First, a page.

A Long-Term Investor’s Perspective on High Inflation & Rising Interest Rates

Investors’ heads are spinning from what seems to be a mountain of challenges facing the economy today. Allow me to use an analogy. Have you ever plugged your health symptoms into Google? You almost always get results that seem much more serious than the actual diagnosis. Because of the amount of volatility, uncertainty and “noise,” we want to put this current situation into perspective for a long-term investor. 

What Is The Diagnosis?

First let’s talk about the direction of the economy today. The rate of growth for the U.S. economy was negative in 1Q22 by an annualized rate of -1.5%, well below the 6.9% rate recorded in 4Q21. Despite this downturn, there were several areas of strength in the first quarter, including investments into overall personal consumption expenditures up 3.1%, personal consumption expenditures on durable goods up 6.8%, investment into equipment, which rose by 13.2%, and investment into intellectual property products, which increased by 9.2%. Inventories grew for the second quarter in a row, a hopeful sign that the worst of the supply-chain crisis may be over. 

Some areas of the economy are showing cracks around the edges. Personal consumption expenditures on nondurable goods were down 3.7% due to reduced consumption of gasoline and other energy products. Export goods declined 8.9%, due in part to the Russian invasion of Ukraine as well as COVID shutdowns in China. Government spending was also lower by 2.7% as COVID-related fiscal stimulus programs waned. Finally, spending on imports, which counts against U.S. GDP growth, surged for the second quarter in a row, rising 18%.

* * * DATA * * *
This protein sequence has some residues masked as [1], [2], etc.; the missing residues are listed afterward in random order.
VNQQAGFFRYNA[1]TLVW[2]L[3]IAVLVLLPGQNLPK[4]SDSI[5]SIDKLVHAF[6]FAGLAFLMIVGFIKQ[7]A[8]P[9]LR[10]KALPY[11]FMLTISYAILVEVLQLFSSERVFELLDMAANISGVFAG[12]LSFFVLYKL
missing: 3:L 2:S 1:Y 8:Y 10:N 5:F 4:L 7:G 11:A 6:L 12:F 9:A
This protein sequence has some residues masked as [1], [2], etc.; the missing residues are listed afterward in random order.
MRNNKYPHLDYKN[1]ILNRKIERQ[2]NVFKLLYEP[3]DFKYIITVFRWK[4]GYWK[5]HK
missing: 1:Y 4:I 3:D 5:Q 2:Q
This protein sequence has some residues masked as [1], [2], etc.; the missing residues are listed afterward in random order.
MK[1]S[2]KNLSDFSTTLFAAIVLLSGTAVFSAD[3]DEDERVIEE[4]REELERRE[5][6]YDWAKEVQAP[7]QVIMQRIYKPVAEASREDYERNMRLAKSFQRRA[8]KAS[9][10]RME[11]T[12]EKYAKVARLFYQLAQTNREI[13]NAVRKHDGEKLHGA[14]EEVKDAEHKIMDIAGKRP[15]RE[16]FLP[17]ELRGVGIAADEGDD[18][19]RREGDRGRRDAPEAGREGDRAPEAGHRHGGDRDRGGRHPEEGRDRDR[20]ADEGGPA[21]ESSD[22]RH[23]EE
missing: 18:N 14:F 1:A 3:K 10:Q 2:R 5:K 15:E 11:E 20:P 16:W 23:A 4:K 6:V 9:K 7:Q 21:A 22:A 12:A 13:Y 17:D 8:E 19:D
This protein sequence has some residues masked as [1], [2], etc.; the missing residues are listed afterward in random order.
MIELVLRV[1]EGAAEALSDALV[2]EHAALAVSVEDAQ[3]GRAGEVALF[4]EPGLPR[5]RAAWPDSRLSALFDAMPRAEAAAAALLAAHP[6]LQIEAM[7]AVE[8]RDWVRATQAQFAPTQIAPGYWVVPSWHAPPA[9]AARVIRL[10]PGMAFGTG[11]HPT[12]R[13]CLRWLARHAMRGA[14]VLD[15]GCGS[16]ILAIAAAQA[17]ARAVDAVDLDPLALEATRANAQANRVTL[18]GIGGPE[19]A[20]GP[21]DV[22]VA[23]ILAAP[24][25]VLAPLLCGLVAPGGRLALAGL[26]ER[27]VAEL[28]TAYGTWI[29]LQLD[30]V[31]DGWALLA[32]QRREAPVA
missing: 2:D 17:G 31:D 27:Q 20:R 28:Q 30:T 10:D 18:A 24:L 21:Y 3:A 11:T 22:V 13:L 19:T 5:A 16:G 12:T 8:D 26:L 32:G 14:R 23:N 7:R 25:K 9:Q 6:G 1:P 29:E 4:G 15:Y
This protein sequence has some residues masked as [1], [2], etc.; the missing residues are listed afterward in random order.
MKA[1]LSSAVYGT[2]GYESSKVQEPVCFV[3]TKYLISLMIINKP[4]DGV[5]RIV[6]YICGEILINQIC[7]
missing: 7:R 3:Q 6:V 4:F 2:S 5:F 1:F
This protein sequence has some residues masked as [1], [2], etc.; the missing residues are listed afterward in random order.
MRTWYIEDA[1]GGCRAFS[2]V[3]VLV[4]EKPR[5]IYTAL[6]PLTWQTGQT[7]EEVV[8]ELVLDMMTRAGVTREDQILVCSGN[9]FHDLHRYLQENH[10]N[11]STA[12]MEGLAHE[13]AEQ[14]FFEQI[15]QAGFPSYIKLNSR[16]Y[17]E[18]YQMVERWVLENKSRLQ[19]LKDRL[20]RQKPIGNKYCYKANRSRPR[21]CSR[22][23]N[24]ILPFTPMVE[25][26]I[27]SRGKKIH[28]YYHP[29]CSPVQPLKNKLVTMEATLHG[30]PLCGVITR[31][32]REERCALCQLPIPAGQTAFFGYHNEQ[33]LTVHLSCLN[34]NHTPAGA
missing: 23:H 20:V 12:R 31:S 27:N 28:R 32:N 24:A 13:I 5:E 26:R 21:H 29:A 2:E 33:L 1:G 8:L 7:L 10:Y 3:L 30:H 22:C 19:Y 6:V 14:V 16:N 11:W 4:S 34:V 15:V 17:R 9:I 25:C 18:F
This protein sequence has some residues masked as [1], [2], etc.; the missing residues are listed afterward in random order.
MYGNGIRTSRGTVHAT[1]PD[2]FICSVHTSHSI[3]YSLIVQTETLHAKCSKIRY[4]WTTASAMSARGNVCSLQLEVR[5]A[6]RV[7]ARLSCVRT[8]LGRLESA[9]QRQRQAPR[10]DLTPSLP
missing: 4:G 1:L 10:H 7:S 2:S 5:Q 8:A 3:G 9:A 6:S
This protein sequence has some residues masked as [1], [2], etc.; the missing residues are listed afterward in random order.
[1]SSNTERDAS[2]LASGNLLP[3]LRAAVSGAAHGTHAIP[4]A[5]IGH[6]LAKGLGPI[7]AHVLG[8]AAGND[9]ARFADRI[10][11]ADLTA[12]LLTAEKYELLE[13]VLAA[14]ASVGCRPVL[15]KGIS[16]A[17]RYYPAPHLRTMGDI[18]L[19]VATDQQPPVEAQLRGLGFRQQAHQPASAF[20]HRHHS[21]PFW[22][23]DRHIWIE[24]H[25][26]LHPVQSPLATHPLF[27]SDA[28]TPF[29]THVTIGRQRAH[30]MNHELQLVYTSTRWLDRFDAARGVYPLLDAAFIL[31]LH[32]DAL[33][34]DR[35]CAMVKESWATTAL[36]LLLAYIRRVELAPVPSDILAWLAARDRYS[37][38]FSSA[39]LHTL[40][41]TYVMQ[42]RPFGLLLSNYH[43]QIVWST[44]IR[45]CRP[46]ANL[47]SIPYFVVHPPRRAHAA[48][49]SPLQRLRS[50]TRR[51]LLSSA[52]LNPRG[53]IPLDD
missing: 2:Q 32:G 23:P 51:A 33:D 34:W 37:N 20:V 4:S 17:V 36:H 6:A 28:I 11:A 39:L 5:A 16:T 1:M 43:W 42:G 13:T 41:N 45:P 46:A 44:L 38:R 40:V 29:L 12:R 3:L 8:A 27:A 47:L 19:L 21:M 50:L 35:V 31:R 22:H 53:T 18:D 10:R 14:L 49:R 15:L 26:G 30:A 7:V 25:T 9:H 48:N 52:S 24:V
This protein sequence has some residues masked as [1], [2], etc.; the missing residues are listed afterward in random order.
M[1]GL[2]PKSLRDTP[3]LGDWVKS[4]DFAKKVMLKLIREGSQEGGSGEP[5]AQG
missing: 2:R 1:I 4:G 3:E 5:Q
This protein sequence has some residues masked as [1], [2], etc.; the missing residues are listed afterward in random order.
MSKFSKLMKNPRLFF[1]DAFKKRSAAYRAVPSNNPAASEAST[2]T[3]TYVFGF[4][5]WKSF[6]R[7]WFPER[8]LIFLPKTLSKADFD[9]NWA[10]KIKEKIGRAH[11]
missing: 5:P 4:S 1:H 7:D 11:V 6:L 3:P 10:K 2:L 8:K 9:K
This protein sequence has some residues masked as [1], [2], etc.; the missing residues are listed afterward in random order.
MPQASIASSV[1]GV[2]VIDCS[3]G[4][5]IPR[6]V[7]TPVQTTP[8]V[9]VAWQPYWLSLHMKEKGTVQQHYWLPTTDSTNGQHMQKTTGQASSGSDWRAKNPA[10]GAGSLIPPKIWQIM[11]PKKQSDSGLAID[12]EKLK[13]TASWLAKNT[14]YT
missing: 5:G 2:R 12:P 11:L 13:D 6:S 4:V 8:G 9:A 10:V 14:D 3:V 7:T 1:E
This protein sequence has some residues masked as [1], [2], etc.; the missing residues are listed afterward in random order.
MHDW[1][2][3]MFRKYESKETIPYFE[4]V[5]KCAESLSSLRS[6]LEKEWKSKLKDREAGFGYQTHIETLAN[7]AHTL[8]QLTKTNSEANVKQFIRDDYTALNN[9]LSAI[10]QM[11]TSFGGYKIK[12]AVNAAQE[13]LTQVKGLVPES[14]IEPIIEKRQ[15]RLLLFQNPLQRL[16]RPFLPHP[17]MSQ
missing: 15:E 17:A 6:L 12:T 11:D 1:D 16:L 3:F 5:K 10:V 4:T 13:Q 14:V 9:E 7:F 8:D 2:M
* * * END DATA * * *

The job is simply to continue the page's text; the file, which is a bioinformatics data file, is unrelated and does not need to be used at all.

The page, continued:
Recently we learned, if rising costs at the gas pump and sticker prices at the grocery store were not proof enough, that inflation continued at the red-hot pace of 8.6% in May. This is the highest level since December of 1981. Energy prices rose 34.6%, with gas prices up 48.7%, fuel oil up 106.7% (the largest increase on record), electricity up a bargain 12%, and natural gas up 30.2%. Food costs surged by 10.1%, the first increase over 10% since March 1981. Wholesale prices rose 10.8% through May, a slight decline from the record 11.5% hit earlier this year. 

The Federal Reserve increased the federal funds rate by 75 basis points to 1.5%-1.75% during its June 2022 meeting, instead of the .5% initially projected, after the inflation rate accelerated last month to 41-year highs. It is the largest single rate increase since 1994. Fed Chair Powell signaled that a similar move could come at the end of July and that ongoing increases in the target fed funds range will be appropriate. By increasing short-term interest rates, the Fed is trying to put the brakes on the economy but not so much that it stalls and dips into a recession — a “soft landing,” if you will. 

What If We Have A Recession? 

There have been 11 recessions since 1948, averaging out to about one recession every six years. The average recession before 2007 lasted about 11 months. The Great Recession lasted 18 months. The 2020 recession recorded the steepest decline in GDP since the Great Depression, with the U.S. economy contracting by a record 31.2% in the second quarter after falling 5.1% in the previous quarter. It was also the shortest on record, lasting just two months. It should be said that the odds of a recession are elevated given persistent inflation and the Federal Reserve’s efforts to slow demand to match supply more closely. So, how do stocks perform when the economy is faced with a recession? Surprisingly, the S&P 500 rose an average of 1% during all recession periods since 1945. That’s because markets usually top out before the start of recessions and bottom out before their conclusion.